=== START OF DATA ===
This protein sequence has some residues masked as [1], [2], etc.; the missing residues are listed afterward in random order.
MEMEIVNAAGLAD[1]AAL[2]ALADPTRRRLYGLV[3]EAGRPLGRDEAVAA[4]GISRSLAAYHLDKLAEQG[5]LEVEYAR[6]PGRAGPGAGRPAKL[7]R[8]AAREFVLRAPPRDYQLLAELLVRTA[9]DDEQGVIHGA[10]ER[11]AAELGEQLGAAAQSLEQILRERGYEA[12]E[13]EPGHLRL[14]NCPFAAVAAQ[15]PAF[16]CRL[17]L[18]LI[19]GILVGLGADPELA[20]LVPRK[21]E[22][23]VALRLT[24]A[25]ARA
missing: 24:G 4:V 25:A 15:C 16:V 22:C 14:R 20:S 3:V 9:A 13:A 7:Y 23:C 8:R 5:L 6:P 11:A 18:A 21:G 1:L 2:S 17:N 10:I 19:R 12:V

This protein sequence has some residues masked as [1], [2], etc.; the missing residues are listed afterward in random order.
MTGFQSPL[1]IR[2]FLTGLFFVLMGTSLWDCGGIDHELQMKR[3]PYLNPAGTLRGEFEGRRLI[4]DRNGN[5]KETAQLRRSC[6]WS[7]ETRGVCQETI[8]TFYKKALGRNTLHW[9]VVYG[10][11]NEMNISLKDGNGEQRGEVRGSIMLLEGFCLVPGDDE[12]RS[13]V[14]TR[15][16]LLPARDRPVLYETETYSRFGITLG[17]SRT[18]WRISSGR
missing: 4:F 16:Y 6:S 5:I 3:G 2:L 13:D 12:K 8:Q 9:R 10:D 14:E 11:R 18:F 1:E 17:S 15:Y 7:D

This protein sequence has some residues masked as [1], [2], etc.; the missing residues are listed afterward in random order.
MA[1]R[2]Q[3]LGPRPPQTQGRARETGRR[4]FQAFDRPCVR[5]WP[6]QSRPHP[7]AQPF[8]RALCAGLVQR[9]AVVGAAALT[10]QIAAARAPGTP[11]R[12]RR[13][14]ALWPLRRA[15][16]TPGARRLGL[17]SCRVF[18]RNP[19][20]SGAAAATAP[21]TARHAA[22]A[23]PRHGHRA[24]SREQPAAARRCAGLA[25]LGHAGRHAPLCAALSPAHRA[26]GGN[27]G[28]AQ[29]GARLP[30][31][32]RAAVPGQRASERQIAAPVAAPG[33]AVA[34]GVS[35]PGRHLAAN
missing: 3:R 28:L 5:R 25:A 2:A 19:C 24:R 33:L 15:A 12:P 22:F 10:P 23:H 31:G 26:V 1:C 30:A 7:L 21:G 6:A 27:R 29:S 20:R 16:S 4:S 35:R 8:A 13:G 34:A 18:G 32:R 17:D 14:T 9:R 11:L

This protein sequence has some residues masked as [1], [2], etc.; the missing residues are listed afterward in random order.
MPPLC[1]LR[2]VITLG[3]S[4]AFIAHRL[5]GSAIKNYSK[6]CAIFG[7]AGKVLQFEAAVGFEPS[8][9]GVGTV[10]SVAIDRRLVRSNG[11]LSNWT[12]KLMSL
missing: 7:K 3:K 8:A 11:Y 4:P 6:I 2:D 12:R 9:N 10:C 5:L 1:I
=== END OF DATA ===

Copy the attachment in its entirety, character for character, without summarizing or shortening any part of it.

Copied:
This protein sequence has some residues masked as [1], [2], etc.; the missing residues are listed afterward in random order.
MEMEIVNAAGLAD[1]AAL[2]ALADPTRRRLYGLV[3]EAGRPLGRDEAVAA[4]GISRSLAAYHLDKLAEQG[5]LEVEYAR[6]PGRAGPGAGRPAKL[7]R[8]AAREFVLRAPPRDYQLLAELLVRTA[9]DDEQGVIHGA[10]ER[11]AAELGEQLGAAAQSLEQILRERGYEA[12]E[13]EPGHLRL[14]NCPFAAVAAQ[15]PAF[16]CRL[17]L[18]LI[19]GILVGLGADPELA[20]LVPRK[21]E[22][23]VALRLT[24]A[25]ARA
missing: 24:G 4:V 25:A 15:C 16:V 22:C 14:R 20:S 3:V 9:A 13:A 7:Y 23:C 8:R 5:L 6:P 11:A 18:A 21:G 1:L 2:S 17:N 10:I 19:R 12:V

This protein sequence has some residues masked as [1], [2], etc.; the missing residues are listed afterward in random order.
MTGFQSPL[1]IR[2]FLTGLFFVLMGTSLWDCGGIDHELQMKR[3]PYLNPAGTLRGEFEGRRLI[4]DRNGN[5]KETAQLRRSC[6]WS[7]ETRGVCQETI[8]TFYKKALGRNTLHW[9]VVYG[10][11]NEMNISLKDGNGEQRGEVRGSIMLLEGFCLVPGDDE[12]RS[13]V[14]TR[15][16]LLPARDRPVLYETETYSRFGITLG[17]SRT[18]WRISSGR
missing: 4:F 16:Y 6:S 5:I 3:G 2:L 13:D 12:K 8:Q 9:R 10:D 14:E 11:R 18:F 1:E 17:S 15:Y 7:D

This protein sequence has some residues masked as [1], [2], etc.; the missing residues are listed afterward in random order.
MA[1]R[2]Q[3]LGPRPPQTQGRARETGRR[4]FQAFDRPCVR[5]WP[6]QSRPHP[7]AQPF[8]RALCAGLVQR[9]AVVGAAALT[10]QIAAARAPGTP[11]R[12]RR[13][14]ALWPLRRA[15][16]TPGARRLGL[17]SCRVF[18]RNP[19][20]SGAAAATAP[21]TARHAA[22]A[23]PRHGHRA[24]SREQPAAARRCAGLA[25]LGHAGRHAPLCAALSPAHRA[26]GGN[27]G[28]AQ[29]GARLP[30][31][32]RAAVPGQRASERQIAAPVAAPG[33]AVA[34]GVS[35]PGRHLAAN
missing: 3:R 28:L 5:R 25:A 2:A 19:C 24:R 33:L 15:A 12:P 22:F 10:P 23:H 31:G 26:V 1:C 30:A 7:L 21:G 6:A 27:R 29:S 20:R 16:S 4:S 35:R 8:A 13:G 34:A 18:G 32:R 17:D 14:T 9:R 11:L

This protein sequence has some residues masked as [1], [2], etc.; the missing residues are listed afterward in random order.
MPPLC[1]LR[2]VITLG[3]S[4]AFIAHRL[5]GSAIKNYSK[6]CAIFG[7]AGKVLQFEAAVGFEPS[8][9]GVGTV[10]SVAIDRRLVRSNG[11]LSNWT[12]KLMSL
missing: 7:K 3:K 8:A 11:Y 4:P 6:I 2:D 12:R 9:N 10:C 5:L 1:I